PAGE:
On Monday 30th March, Screen and Film School kicked off our Virtual Masterclass sessions with a live Q&A from the legendary cinematographer Seamus McGarvey.

Seamus is known for his work on Atonement and Anna Karenina with director Joe Wright, as well as The HoursWe Need to Talk About Kevin, The Greatest Showman, Fifty Shades of Grey and The Avengers. Seamus has received two Oscar nominations and was awarded the Royal Photographic Society’s Lumiere Medal with Jack Cardiff, Freddie Francis, Roger Deakins and Ridley Scott for their contributions to the art of cinematography.

Seamus spoke with over 70 Film School students and staff live on Zoom from Los Angeles, answering questions on all aspects of his work, from his early career in music videos to his relationships with different departments on shoots, as well as that Steadicam sequence in Atonement and how he holed up in his New York apartment with Lynne Ramsay for a month in preparation for We Need to Talk About Kevin.

Screen and Film School were also excited to welcome two applicants to the masterclass. Finn and Matthias will both begin studying at Screen and Film School in September 2020, but were keen to get involved as soon as possible! Finn said, “I really enjoyed the Masterclass. I learned a lot about attributes I could apply to my films as a writer and director, and how important a strong relationship between a director and cinematographer is. Most of all I learned how important being able to visualise is when preparing for a film, and to communicate and collaborate your vision effectively. Thanks so much for letting me join the class, I really can’t wait to get started next September.” Matthias noted that he’d never realised “how non-existent the wall between ‘us’ and the ‘world of professional filmmaking’ actually is,” and added, “What an honour! Thank you for making it all possible.”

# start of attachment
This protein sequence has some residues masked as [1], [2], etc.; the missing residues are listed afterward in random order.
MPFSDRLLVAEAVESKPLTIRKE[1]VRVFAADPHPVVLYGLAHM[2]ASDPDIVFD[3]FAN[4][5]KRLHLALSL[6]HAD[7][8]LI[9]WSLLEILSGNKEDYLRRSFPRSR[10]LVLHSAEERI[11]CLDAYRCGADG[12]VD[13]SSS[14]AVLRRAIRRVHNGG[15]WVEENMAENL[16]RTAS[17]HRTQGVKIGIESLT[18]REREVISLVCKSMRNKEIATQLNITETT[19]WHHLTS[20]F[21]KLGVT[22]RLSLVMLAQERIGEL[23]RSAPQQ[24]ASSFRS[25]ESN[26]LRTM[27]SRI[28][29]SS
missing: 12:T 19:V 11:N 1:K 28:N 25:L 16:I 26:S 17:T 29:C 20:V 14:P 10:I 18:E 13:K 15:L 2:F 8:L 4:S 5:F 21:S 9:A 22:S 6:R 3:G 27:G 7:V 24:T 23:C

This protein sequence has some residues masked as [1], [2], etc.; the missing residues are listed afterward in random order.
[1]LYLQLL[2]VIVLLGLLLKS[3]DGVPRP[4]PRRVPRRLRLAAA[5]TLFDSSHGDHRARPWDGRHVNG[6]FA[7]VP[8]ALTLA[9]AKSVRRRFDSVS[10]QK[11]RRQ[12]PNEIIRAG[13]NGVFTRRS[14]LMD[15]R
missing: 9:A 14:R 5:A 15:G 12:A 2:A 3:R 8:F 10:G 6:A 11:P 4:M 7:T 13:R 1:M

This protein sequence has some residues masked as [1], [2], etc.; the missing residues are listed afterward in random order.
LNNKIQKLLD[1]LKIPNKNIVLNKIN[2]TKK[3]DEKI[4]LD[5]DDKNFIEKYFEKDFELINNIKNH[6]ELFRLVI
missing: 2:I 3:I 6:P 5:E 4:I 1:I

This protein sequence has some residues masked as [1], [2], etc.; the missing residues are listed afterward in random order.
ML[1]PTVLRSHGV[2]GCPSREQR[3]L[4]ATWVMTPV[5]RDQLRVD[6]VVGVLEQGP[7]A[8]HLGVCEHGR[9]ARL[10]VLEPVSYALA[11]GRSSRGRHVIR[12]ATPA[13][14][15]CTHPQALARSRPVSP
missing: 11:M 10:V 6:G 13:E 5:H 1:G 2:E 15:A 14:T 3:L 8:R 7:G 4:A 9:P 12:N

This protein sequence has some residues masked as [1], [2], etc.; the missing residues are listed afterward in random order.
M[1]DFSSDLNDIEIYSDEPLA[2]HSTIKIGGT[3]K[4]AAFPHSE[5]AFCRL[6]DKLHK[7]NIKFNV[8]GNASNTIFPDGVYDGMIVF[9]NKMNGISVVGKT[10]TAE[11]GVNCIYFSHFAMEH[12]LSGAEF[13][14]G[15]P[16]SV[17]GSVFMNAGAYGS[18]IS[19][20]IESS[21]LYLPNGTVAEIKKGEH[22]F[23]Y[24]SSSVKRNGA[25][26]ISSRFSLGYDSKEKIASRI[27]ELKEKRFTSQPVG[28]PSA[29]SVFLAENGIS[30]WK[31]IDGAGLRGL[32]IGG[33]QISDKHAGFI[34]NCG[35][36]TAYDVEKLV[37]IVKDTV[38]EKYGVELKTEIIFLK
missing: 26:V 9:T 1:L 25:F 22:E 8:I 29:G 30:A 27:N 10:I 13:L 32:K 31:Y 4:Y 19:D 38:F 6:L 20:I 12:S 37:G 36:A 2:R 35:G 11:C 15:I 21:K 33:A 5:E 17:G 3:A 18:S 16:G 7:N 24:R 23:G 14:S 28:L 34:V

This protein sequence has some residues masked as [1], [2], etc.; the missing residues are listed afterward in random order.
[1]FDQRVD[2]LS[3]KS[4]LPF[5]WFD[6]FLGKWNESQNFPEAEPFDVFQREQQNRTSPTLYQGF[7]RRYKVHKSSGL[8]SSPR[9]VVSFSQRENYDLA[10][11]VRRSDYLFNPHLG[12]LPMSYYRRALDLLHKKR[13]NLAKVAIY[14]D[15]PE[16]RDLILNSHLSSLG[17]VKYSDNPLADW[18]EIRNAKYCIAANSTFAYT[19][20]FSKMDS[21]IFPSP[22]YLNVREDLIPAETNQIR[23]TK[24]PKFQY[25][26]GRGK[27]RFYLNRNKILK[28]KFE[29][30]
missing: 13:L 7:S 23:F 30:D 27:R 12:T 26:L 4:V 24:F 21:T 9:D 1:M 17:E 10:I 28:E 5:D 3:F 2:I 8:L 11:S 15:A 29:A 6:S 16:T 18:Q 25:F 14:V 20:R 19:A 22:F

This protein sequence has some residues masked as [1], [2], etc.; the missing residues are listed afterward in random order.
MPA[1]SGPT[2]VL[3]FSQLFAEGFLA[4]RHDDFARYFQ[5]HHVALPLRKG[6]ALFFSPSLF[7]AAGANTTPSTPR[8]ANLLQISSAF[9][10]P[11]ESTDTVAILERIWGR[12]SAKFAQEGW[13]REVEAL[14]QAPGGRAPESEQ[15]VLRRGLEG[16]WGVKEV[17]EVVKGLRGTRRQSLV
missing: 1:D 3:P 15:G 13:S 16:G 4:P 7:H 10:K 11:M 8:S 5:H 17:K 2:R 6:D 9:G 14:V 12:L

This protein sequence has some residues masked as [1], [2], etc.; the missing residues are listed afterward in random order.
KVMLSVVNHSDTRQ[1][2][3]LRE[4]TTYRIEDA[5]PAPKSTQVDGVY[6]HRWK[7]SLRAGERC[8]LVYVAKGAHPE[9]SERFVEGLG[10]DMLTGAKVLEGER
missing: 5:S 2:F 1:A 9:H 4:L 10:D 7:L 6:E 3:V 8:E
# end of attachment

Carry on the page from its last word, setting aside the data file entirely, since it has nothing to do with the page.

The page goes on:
We’ve included a couple of the questions below and you can also watch the full video!

I was wondering if you could talk about your collaboration with the gaffers, especially in and out of set, how much you direct them and how much they bring to the table? – Leon, (current student)

For me, it’s the closest collaboration I have on set, my work with a gaffer. I’ve been very, very lucky to work with great gaffers who bring so much to it. When I’m [camera] operating as well, having a gaffer can fine-tune things. I’ve worked with gaffers who are so wonderfully creative that I’m beginning to speak abstractly to them about the film. Saying, “Here’s the scene, this is how I want it to look. Let’s talk about amber light in the foreground and aquamarine in the back for moonlight” and not specifying the light or how to do it. Then the gaffer can say, “I was thinking we could push a T12 through a rag in the foreground” and they can specify how to go about it and the tools they’ll need. It’s really nice when a gaffer can come on board and say, “What about this?”- that’s particularly exciting.

I’m someone who likes to storyboard and plan so I know the shots I’m going to get. What tips do you have to keep the shots as organic as possible when you are shooting? – Luke, (graduate)

That’s a good question. I love to be alive to the situation that you walk into that day and to be open to accident. It’s a great privilege we have as artists, to be in a position where you’re in a set with a camera and you go, “Actually look at that. That’s much better than we imagined”. To have the confidence to do that, to believe in yourself enough to say, “I know I was thinking about doing it this way, but what about this?”. It’s actually one of the most exciting things I feel on a film set, those changes of plan, where you just go, “Nah let’s do it this way.” You really feel vivid, like a filmmaker in charge, doing something that an audience is going to react to forever hopefully. It’s great knowing that you’re actually leaving your mark by making a decision on the fly.

Everyone at Screen and Film School would like to thank Seamus for taking the time to speak with so many of our students – and we can’t wait to see him in Brighton as soon as we can!

Don’t worry if things fall through, if you have a conscious mind and creative eye you can always find a way of expressing your ideas.

Seamus McGarvey